Whatever the polemic of continuation may be, the fact is that President Musharraf has entered his weakest phase — which might conceivably be terminal — and has done little providentially to head it off. He lacked political support for his anti-terrorist operations, but instead of reaching out for it from across the floor he has consistently painted himself into a corner. The point of all negotiation is that it be undertaken from a position of relative strength. He didn’t do it when he was strong; now he has to run the gauntlet of accepting conditions when he is at his weakest ever.
For Pakistan, democracy is important, but even more important than that is the extirpation of terrorism and its parallel governance. What if Pakistan should get its democracy but the political parties that ride its crest are not interested in fighting the unavoidable war against the combination of Al Qaeda and the Taliban? Relying chiefly on negotiations from a position of weakness, they will go on making concessions to the terrorists in the hope of “mainstreaming” them, a strategy that has failed so resoundingly in the past that it would be criminal to take that route all over again. In this process, of course the MMA will feel empowered, but the supporters of the PMLN may become alienated and entire populations, propelled by feelings of insecurity, may change their outlook on the state itself. Equally, while the representatives of Pakistan’s sub-nationalisms are now on the side of the combined opposition in order to get rid of the army, but what if they should opt to leave Pakistan on the basis of their separatist beliefs based on the “states” in the 1940 Lahore Resolution.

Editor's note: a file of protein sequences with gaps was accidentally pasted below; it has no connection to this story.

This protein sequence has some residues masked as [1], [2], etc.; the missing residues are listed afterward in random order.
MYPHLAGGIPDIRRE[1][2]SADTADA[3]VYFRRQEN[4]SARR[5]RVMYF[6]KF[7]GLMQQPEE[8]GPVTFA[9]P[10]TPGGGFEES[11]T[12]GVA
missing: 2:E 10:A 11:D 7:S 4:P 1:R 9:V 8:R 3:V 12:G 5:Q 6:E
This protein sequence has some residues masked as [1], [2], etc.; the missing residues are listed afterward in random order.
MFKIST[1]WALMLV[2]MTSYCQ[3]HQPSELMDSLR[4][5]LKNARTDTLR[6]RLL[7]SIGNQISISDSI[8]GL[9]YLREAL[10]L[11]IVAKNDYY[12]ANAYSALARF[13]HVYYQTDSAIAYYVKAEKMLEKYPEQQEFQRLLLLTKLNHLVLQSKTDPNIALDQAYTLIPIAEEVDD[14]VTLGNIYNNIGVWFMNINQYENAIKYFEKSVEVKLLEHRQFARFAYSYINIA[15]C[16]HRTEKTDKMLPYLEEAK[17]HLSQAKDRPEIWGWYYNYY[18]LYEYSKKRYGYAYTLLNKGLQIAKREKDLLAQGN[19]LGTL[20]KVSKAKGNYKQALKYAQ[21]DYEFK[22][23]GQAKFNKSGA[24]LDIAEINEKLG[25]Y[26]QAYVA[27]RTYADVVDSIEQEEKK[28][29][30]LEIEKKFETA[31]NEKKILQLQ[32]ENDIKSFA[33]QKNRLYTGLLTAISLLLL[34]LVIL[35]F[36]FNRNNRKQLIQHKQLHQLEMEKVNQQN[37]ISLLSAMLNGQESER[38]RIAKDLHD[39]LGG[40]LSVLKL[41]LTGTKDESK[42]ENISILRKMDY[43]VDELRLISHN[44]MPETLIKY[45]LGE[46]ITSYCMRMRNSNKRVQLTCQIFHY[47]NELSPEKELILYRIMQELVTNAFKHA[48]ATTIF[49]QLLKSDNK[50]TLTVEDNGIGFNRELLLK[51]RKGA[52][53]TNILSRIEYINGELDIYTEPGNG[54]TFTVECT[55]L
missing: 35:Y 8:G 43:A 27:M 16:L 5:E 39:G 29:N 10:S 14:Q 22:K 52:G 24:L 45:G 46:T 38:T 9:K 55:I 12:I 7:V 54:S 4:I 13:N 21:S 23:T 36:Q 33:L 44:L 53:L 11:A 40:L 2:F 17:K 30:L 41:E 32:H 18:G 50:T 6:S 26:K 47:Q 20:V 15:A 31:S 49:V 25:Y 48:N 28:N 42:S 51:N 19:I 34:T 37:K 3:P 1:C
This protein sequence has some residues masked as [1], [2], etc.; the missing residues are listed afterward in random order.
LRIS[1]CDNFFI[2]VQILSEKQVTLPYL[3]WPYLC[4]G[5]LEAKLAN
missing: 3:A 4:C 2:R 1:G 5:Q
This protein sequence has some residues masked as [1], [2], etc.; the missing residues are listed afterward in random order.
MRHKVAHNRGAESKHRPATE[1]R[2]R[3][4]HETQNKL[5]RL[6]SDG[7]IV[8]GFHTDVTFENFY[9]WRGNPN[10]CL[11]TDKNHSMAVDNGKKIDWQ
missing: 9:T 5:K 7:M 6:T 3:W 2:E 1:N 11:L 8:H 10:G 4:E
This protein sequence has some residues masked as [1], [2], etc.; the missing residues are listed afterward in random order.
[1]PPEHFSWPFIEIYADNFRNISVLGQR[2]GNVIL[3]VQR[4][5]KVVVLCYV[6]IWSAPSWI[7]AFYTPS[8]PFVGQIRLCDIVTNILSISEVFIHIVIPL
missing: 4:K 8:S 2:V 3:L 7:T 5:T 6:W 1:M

Under the circumstances, if a clerically sponsored transformation of the state takes place under “democracy”, large swathes of territory could become interested in opting out of the state. Indeed, if there is an exodus of populations incapable of bearing the brunt of the sort of Islamic “reforms” already promised in the NWFP, Sindhi and Baloch leaders may appeal to neighbouring states for help. This is an extreme scenario but is a logical consequence of the supremacy of the clergy fortified with Al Qaeda “monopoly of violence”. That is also the only way Al Qaeda can survive in the world.
Al Qaeda wants Pakistan as its headquarters, nuclear weapons and all. Its leader Ayman al-Zawahiri has found the going tough in Iraq and Somalia, but in Pakistan almost the entire nation hates America and is in denial about Al Qaeda’s presence in the country. Therefore let us be clear about the relationship of democracy and the war against extremism. It is crucial that democracy should return to Pakistan. It is equally crucial to fight the war against religious extremism. Therefore if democracy is to return to Pakistan it should pledge to accept the challenge of fighting Al Qaeda and its extremist allies in this country. *